Might there be perception issues going on here too?

How many people have tasted the beers and agree with you that they're yeast-boring?

Have you blown out your taste buds gargling with Cantillon and drinking Rodenbach Grand Cru for breakfast?

Mike T
07/04/08 01:04 PM  
Re: Wild saccharomyces fermentations, and flavor
I just tried the first bottle of my imperial sourdough Kvass (OG 1.045, 7 IBUs) which was fermented with a San Francisco sourdough starter. I had similar results, tasty but a bit "lame" compared to what I was expecting. At this point it is 6 weeks old, clean with lots of bready flavors.
MarkO
07/04/08 02:47 PM  
Re: Wild saccharomyces fermentations, and flavor
Steve,

Yes, that is what I meant -- I was expecting a blow-out in weird flavor from the small beer, and got neutral tasting stuff.

And CDH -- that is very, very possible. And also possible that the high bitterness is masking some more subtle flavors/esters from the yeast. Either way, I should run it by some others.

Mike -- the Kvass sounds tasty.

BPotts
07/04/08 03:26 PM  
Re: Wild saccharomyces fermentations, and flavor
Perhaps the beer was too small and the yeasts ran out of fuel before they really got to produce any flavors...
MarkO
07/07/08 05:38 PM  
Re: Wild saccharomyces fermentations, and flavor
That is a good point. I will give the yeast another workout this evening with a 1.070 wort, smaller hop bill, and more time in the fermenter to see what happens.
Luber
07/27/08 05:47 PM  
Re: Wild saccharomyces fermentations, and flavor
Aren't hops mildly antibiotic? I thought one of the reasons they superseded most other herbal beer bittering was that they were a better preservative than the older gruits. Assuming your volume is the standard 5 gal, depending on the hop AA and form (whole or pellet) my old Alephenalia Hop-Go-Round (http://shop.beertown.org/brewers/dept.asp?dept_name=Brewing+Tools&dept_id=5003&s_id=0)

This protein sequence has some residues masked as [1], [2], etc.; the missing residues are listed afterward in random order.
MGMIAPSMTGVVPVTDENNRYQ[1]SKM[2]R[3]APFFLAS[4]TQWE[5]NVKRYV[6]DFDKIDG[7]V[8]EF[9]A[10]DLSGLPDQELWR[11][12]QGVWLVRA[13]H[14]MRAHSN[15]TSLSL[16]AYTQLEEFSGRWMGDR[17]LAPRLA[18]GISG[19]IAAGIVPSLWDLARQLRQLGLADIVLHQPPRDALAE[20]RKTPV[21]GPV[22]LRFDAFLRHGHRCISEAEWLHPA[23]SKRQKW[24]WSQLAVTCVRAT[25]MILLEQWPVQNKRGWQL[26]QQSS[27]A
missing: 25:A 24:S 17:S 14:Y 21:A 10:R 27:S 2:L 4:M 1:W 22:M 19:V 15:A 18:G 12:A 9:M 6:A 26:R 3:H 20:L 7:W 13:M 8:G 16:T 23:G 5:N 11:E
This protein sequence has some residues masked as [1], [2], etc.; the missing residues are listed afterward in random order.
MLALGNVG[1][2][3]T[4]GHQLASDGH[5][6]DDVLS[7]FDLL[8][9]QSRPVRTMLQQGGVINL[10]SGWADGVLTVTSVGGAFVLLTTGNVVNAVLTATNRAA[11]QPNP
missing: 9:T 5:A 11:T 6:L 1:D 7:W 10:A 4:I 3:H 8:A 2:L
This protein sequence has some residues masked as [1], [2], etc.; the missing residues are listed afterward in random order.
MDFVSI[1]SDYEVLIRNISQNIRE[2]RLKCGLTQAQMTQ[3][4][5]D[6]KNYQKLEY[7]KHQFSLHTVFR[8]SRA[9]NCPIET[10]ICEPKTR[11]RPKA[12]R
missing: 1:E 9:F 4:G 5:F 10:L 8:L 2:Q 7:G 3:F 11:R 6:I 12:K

indicates you're getting 90-180 IBU in that wort - pretty hoppy!

I've been baking with a homerolled SD starter for over a year now that I really like, and have noticed that same phenom: how sour the bread is really depends on fermentation conditions. I'm curious now to brew something with it, but it may be a while till I get around to it - too many brews in the queue already! But I'll report back when I do - I'll likely go for something in a more normal hop rate, maybe an English Mild or Bitter. Keep us updated with your experiments too.

Also for the bakers out there here's a guy with a great website about his experiments with sourdough bread:

http://samartha.net/SD

MarkO
07/29/08 05:58 PM  
Re: Wild saccharomyces fermentations, and flavor
"Aren't hops mildly antibiotic? I thought one of the reasons they superseded most other herbal beer bittering was that they were a better preservative than the older gruits. Assuming your volume is the standard 5 gal, depending on the hop AA and form (whole or pellet) my old Alephenalia Hop-Go-Round (http://shop.beertown.org/brewers/dept.asp?dept_name=Brewing+Tools&dept_id=5003&s_id=0)

indicates you're getting 90-180 IBU in that wort - pretty hoppy!"

Yeah, that was actually the point of the heavy hop bill: to limit the growth of gram positive bacteria in the medium, so I could see what the wild saccharomyces were like, in terms of flavor. I also dug into my stock of aged hops for this one, so it didn't turn out that bitter.